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Out & About: Attend a screening of new film about the Corinsh Art Colony documentary premieres

  • Liz Sauchelli. Copyright (c) Valley News. May not be reprinted or used online without permission. Send requests to

  • Naturalist Ernest Harold Baynes, pictured with Jimmie the black bear cub, is featured in the documentary "Enchanted Hills: Legacy of an Art Colony." (Courtesy photograph)

Valley News Calendar Editor
Published: 10/28/2019 4:35:18 PM
Modified: 10/28/2019 4:35:12 PM

HANOVER — A feature-length documentary about the Cornish Art Colony, titled Enchanted Hills: Legacy of an Art Colony, will premiere at Dartmouth College’s Loew Theater from 7-8:30 p.m. on Wednesday, Nov. 6.

The screening is free to attend.

The feature-length film, directed by Norwich filmmaker Nora Jacobson and conceived and produced by Fern Meyers, follows a shorter documentary that was created for Saint-Gaudens National Historic Site last year.

“We always had in mind two films,” Meyers, of Etna, said. “It’s a much more complete story of the Cornish Colony.”

The documentary focuses on naturalist Ernest Harold Baynes, forester Benton MacKaye, artist Maxfield Parrish, sculptor Augustus Saint-Gaudens, playwright and poet Percy MacKaye, composer Arthur Farwell, and landscape architect Charles Platt. It’s about an hour long. Next Wednesday’s screening also will include about a half-hour of extras. To create the film, Meyers and others raised about $150,000.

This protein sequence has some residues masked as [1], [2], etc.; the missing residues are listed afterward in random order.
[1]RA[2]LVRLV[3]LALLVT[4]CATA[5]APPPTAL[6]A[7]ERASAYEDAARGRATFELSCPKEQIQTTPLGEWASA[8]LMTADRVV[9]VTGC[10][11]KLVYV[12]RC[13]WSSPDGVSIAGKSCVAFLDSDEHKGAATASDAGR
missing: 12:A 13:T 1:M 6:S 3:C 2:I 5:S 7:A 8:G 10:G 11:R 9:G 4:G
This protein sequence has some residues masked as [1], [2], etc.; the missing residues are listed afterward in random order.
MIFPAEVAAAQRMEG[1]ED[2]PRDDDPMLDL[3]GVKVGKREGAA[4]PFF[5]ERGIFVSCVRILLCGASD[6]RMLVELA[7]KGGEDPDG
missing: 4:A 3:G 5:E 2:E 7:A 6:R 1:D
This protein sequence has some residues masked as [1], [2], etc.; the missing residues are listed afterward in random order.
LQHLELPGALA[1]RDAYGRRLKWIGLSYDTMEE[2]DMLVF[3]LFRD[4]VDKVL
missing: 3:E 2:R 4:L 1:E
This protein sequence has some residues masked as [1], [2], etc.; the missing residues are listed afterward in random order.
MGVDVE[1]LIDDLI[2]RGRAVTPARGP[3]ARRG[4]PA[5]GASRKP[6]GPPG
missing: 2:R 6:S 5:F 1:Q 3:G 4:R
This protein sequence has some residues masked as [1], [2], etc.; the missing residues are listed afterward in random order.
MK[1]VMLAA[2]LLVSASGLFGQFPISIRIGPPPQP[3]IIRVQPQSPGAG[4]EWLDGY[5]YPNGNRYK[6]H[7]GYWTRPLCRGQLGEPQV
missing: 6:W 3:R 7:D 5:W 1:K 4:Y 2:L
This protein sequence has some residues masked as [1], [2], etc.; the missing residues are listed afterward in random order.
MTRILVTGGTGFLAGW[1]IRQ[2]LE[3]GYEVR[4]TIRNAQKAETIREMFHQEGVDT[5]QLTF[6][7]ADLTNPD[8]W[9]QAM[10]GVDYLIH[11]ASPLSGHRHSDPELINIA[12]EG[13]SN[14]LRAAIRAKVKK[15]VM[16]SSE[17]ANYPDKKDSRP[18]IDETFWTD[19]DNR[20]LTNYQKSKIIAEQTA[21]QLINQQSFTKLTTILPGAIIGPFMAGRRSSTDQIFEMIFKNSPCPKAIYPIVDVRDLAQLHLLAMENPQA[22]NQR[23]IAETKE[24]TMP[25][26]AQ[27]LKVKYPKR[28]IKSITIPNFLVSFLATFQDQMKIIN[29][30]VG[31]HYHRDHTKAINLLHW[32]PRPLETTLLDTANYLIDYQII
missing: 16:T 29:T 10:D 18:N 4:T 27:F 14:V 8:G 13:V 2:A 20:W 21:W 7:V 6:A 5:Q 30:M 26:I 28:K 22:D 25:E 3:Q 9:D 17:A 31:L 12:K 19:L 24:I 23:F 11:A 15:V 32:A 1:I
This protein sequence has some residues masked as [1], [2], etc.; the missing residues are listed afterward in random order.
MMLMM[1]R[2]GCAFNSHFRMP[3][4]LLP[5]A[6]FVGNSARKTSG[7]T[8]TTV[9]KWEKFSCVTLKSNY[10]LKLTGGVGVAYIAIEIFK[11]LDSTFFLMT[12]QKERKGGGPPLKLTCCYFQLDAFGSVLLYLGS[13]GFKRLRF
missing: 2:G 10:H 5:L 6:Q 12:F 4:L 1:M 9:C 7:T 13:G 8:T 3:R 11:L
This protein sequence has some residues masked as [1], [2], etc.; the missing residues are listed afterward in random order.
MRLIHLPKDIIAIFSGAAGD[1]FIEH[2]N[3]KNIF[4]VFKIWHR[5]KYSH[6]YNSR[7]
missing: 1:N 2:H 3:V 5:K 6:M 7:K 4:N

“It’s an important story and somebody needed to tell it, but the challenge was how to hang it together with so many interesting people, several of who deserves a movie in their own right,” Meyers said.

The Cornish Art Colony began in 1885 when sculptor Augustus Saint-Gaudens moved to Cornish. Writers, naturalists, composers, musicians, performers and artists began to gather there. The documentary includes music written by Cornish Colony composers that recorded specifically for the film.

“I think people will be astonished quite honestly on how many large movements started in this little tiny area and how important these people are,” Meyers said, citing the Appalachian Trail, the National Park System and Audubon bird sanctuaries, as ideas that sprang from people who were at the colony. “The very first bird sanctuary is in Meriden, New Hampshire, and it spawned hundreds of others.”

The project has been decades in the making for Meyers, who became intrigued by the Cornish Colony’s history after performing during a concert at Saint-Gaudens.

“I was just passionate to learn everything I could,” Meyers said.

She hopes that those who see the film develop a deeper appreciation for the history that took place at the Cornish Colony.

“I want them to be inspired to go and visit,” Meyers said, “mostly to feel pride about living here where all of this happened.”

Editor’s note: Copies of the film can be purchased for $19.95 by contacting Saint-Gaudens at 603-675-2175 or emailing Meyers at Liz Sauchelli can be reached at or 603-727-3221.

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